Are we allowed to talk about Nicole Kidman's face?

It happened towards the end of our morning meeting here in the Mamamia office. Fifteen women of all ages were gathered around the news desks, discussing the stories everyone is talking about today.

After the news and opinion stories had been allocated, talk turned to celebrity news. We all looked up to see the face of Nicole Kidman on the gossip segments of the breakfast TV shows under the headline “Red carpet backlash against Nicole Kidman’s new face”.

There was a collective intake of breath as we looked at her face. It did indeed look different.

In the images on TV and all over the internet, Kidman was shown at the Cannes film festival yesterday where she was promoting Grace Of Monaco at a screening and in a press conference.

She is still recognisably Nicole Kidman, still impeccable, but there’s no doubt her face has gone through some changes.

Discussion turned to whether we should write a post about it? The new face? The supposed backlash? The room was divided. There was some feeling that we shouldn’t do it. “We don’t want to get into surgery-shaming,” insisted one person. “But can’t we mention that she looks different without applying a value judgment to it?” argued another. “How is it different to a haircut?” interjected a third. “If she was brunette or had a bob then we’d cover that, wouldn’t we?”

Yes we would. But talking about someone’s face isn’t the same as talking about their hair. Is it?

This is the thing. Some changes a woman makes – like to her hair, her clothes or  her makeup – can be discussed in a values-neutral way.

Jennifer Aniston’s haircut two days ago was one of the most popular celebrity posts on this website. When a famous woman changes her appearance, people are interested.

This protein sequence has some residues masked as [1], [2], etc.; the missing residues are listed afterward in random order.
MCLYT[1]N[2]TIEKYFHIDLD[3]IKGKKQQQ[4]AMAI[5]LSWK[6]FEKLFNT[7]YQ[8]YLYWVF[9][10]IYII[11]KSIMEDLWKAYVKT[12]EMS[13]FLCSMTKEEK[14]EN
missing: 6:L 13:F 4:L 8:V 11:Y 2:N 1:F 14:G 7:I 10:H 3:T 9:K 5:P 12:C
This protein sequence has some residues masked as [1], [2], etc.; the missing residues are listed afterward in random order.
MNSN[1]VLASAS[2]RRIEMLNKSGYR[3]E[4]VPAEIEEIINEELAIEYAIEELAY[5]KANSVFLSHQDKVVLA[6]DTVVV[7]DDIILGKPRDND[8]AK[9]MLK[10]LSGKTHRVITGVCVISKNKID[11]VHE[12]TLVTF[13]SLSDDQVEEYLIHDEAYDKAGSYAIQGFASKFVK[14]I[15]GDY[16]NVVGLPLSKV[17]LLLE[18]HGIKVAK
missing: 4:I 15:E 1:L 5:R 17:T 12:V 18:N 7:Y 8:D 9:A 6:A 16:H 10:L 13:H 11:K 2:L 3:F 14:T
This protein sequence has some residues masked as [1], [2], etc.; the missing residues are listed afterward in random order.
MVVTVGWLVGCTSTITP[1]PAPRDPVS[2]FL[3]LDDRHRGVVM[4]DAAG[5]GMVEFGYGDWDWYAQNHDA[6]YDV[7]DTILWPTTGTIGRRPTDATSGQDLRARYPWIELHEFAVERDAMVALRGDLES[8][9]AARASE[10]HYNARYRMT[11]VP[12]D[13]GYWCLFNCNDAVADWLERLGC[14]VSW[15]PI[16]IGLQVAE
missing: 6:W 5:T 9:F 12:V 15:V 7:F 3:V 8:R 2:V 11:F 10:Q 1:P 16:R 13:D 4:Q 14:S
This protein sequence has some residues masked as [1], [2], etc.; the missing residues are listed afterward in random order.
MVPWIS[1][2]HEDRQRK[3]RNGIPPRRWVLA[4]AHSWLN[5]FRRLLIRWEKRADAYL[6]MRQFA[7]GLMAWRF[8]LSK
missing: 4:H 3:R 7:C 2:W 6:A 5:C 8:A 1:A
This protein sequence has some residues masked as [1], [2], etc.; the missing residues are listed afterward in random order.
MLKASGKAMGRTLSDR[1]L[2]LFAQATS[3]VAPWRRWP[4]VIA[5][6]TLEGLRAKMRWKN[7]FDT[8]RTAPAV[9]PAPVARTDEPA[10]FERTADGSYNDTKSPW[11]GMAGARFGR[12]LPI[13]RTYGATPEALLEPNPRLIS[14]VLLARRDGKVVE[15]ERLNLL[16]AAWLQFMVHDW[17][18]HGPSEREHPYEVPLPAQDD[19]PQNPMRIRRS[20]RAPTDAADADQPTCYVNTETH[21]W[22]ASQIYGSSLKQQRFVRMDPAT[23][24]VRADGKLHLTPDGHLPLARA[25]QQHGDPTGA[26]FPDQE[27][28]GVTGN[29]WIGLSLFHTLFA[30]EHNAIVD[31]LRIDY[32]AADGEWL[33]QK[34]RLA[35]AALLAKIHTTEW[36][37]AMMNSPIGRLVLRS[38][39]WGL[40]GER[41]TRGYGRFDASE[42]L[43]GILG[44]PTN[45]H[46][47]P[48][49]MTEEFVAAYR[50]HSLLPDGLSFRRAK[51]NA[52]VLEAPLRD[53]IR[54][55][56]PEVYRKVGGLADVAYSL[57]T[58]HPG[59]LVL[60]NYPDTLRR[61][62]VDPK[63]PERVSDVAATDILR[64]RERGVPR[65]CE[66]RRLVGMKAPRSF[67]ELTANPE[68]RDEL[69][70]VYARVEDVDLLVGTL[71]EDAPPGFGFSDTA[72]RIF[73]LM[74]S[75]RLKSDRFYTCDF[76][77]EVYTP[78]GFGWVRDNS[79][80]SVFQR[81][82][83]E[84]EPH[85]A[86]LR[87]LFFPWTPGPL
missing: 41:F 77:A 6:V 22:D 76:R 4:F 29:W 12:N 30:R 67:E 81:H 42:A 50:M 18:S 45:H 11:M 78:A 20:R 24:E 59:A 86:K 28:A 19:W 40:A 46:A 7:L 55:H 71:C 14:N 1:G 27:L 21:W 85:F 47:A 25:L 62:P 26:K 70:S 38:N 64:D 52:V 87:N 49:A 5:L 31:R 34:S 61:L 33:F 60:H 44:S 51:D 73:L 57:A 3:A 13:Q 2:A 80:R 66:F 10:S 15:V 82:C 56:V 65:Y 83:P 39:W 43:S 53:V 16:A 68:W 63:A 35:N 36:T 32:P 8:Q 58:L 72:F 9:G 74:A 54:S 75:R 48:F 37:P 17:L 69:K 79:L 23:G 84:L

Other changes, however, are more loaded. No one would accuse you of being bitchy or judgmental for discussing someone going from blonde to brunette, or showing your pregnant tummy. But if you point out that someone’s face has changed – even if those changes are as plainly obvious as a dramatic haircut– then your comment is immediately fraught.

Changing your face still comes with huge helpings of social shame. It comes that way because even though our bodies are one of the very few things in our lives we actually do have control over, people are still obsessed with policing them, with telling us what we can and can’t do with them.


Those people need to go away.

On top of having our bodies policed, women are told that the choices we make about our bodies define us, more than anything else we might do. Actresses are rarely allowed to transcend their physicality.

We are interested in the way celebrities of both sexes look. But for women, it’s always more loaded. There’s a greater implication that the wrong move could hurt their careers. And that is absolutely unfair.

We don’t talk about what Alec Baldwin or John Travolta or Tom Cruise get done to their face as if it could ruin them – those barbs are left for their behaviour. Because Baldwin, Cruise and their botox are allowed to be more than that. They’re allowed to talented and complicated and fully realised, and into some weird stuff, as well as good-looking.

Choosing to talk loudly about some aspects of a woman’s appearance and speak in hushed whispers about others isn’t going to change the fact that women are unfairly judged for their appearances. If anything, it’ll just make things worse.

And let’s not forget, Nicole Kidman made a red carpet appearance because people are interested in looking at her. The word ‘appearance’ is literally in the gig. We are meant to comment on how she looks when she does this, otherwise she wouldn’t have put on an expensive frock and done her hair so nicely.

When you comment on a star like Kidman’s red carpet appearance, it’s hard to skirt around the face.

If you ask Nicole Kidman, she’ll tell you nothing is going on with her face. This makes a lot of people very, very angry. But she’s doing it because she lives in a climate of fear where addressing the issue is taboo. She’s damned if she does and she’s damned if she doesn’t. But she should break that taboo and confess. Because at least then we don’t have to talk about it behind her back.

Getting work done doesn’t mean that there’s anything wrong with Nicole Kidman. She’s doing her and she’s doing just fine.

But just because she shouldn’t be shamed for what she does to her face doesn’t mean we shouldn’t be allowed talk about it.

I mean, if she’d grown a beard, we’d write about that. Of course, it’s hard to imagine a ‘beard backlash’ segment about an actor on morning TV.